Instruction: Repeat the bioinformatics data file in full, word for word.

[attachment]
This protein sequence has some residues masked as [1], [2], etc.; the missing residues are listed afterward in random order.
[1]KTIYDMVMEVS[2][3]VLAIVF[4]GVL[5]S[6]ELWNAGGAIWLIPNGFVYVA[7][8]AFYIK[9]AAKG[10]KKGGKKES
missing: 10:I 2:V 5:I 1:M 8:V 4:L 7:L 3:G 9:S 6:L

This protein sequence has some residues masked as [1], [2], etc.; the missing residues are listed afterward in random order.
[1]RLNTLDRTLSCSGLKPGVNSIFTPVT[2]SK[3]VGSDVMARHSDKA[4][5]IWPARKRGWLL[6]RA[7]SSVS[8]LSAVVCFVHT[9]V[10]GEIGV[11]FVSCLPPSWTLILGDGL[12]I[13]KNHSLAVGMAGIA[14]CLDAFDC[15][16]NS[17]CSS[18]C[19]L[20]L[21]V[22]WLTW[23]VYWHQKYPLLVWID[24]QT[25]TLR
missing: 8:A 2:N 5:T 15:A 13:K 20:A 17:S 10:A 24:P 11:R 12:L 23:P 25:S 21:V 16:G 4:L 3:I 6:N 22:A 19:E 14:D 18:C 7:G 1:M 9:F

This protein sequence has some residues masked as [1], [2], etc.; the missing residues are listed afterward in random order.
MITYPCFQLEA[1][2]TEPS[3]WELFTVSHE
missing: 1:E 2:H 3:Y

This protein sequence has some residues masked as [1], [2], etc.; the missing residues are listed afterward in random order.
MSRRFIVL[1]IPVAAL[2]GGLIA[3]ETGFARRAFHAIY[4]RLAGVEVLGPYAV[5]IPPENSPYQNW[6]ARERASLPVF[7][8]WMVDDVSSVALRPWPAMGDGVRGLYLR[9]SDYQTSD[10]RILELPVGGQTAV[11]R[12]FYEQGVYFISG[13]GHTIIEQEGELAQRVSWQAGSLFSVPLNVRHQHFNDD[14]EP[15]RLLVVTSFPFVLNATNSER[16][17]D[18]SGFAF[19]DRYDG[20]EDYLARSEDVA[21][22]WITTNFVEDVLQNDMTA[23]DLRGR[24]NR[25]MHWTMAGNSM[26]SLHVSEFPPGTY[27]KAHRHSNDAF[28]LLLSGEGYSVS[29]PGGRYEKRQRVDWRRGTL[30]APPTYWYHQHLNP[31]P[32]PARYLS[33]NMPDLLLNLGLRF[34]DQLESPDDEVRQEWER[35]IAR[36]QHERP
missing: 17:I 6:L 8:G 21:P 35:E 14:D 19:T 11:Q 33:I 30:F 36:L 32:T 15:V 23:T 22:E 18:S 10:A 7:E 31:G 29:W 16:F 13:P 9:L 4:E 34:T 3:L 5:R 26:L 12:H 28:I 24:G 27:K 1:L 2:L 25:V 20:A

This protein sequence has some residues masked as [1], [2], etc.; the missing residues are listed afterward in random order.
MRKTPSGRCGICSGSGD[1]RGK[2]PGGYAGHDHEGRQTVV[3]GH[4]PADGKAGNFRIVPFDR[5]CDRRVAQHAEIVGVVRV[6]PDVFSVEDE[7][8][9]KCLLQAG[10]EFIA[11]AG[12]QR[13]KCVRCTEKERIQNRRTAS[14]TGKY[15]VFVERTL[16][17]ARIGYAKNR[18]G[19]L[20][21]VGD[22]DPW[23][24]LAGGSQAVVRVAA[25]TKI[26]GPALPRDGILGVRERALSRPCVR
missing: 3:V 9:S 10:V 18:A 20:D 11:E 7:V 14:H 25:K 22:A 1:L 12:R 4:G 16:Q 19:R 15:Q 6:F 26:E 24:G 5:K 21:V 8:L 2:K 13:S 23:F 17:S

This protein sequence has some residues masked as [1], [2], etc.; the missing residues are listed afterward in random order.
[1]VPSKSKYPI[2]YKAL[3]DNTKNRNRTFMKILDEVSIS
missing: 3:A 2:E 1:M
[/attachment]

This protein sequence has some residues masked as [1], [2], etc.; the missing residues are listed afterward in random order.
[1]KTIYDMVMEVS[2][3]VLAIVF[4]GVL[5]S[6]ELWNAGGAIWLIPNGFVYVA[7][8]AFYIK[9]AAKG[10]KKGGKKES
missing: 10:I 2:V 5:I 1:M 8:V 4:L 7:L 3:G 9:S 6:L

This protein sequence has some residues masked as [1], [2], etc.; the missing residues are listed afterward in random order.
[1]RLNTLDRTLSCSGLKPGVNSIFTPVT[2]SK[3]VGSDVMARHSDKA[4][5]IWPARKRGWLL[6]RA[7]SSVS[8]LSAVVCFVHT[9]V[10]GEIGV[11]FVSCLPPSWTLILGDGL[12]I[13]KNHSLAVGMAGIA[14]CLDAFDC[15][16]NS[17]CSS[18]C[19]L[20]L[21]V[22]WLTW[23]VYWHQKYPLLVWID[24]QT[25]TLR
missing: 8:A 2:N 5:T 15:A 13:K 20:A 17:S 10:A 24:P 11:R 12:L 23:P 25:S 21:V 16:G 4:L 3:I 6:N 22:A 19:E 14:D 18:C 7:G 1:M 9:F

This protein sequence has some residues masked as [1], [2], etc.; the missing residues are listed afterward in random order.
MITYPCFQLEA[1][2]TEPS[3]WELFTVSHE
missing: 1:E 2:H 3:Y

This protein sequence has some residues masked as [1], [2], etc.; the missing residues are listed afterward in random order.
MSRRFIVL[1]IPVAAL[2]GGLIA[3]ETGFARRAFHAIY[4]RLAGVEVLGPYAV[5]IPPENSPYQNW[6]ARERASLPVF[7][8]WMVDDVSSVALRPWPAMGDGVRGLYLR[9]SDYQTSD[10]RILELPVGGQTAV[11]R[12]FYEQGVYFISG[13]GHTIIEQEGELAQRVSWQAGSLFSVPLNVRHQHFNDD[14]EP[15]RLLVVTSFPFVLNATNSER[16][17]D[18]SGFAF[19]DRYDG[20]EDYLARSEDVA[21][22]WITTNFVEDVLQNDMTA[23]DLRGR[24]NR[25]MHWTMAGNSM[26]SLHVSEFPPGTY[27]KAHRHSNDAF[28]LLLSGEGYSVS[29]PGGRYEKRQRVDWRRGTL[30]APPTYWYHQHLNP[31]P[32]PARYLS[33]NMPDLLLNLGLRF[34]DQLESPDDEVRQEWER[35]IAR[36]QHERP
missing: 17:I 6:L 8:G 21:P 35:E 14:D 19:T 11:Q 33:I 30:F 36:L 32:T 15:V 23:T 22:E 18:S 10:A 7:E 31:G 29:W 16:F 13:P 9:L 4:E 34:T 3:L 5:R 26:L 12:H 28:I 24:G 27:K 1:L 2:L 25:V 20:A

This protein sequence has some residues masked as [1], [2], etc.; the missing residues are listed afterward in random order.
MRKTPSGRCGICSGSGD[1]RGK[2]PGGYAGHDHEGRQTVV[3]GH[4]PADGKAGNFRIVPFDR[5]CDRRVAQHAEIVGVVRV[6]PDVFSVEDE[7][8][9]KCLLQAG[10]EFIA[11]AG[12]QR[13]KCVRCTEKERIQNRRTAS[14]TGKY[15]VFVERTL[16][17]ARIGYAKNR[18]G[19]L[20][21]VGD[22]DPW[23][24]LAGGSQAVVRVAA[25]TKI[26]GPALPRDGILGVRERALSRPCVR
missing: 3:V 9:S 10:V 18:A 20:D 11:E 7:V 14:H 25:K 22:A 1:L 12:R 4:G 16:Q 19:R 15:Q 6:F 26:E 24:G 5:K 21:V 8:L 2:K 13:S 23:F 17:S

This protein sequence has some residues masked as [1], [2], etc.; the missing residues are listed afterward in random order.
[1]VPSKSKYPI[2]YKAL[3]DNTKNRNRTFMKILDEVSIS
missing: 3:A 2:E 1:M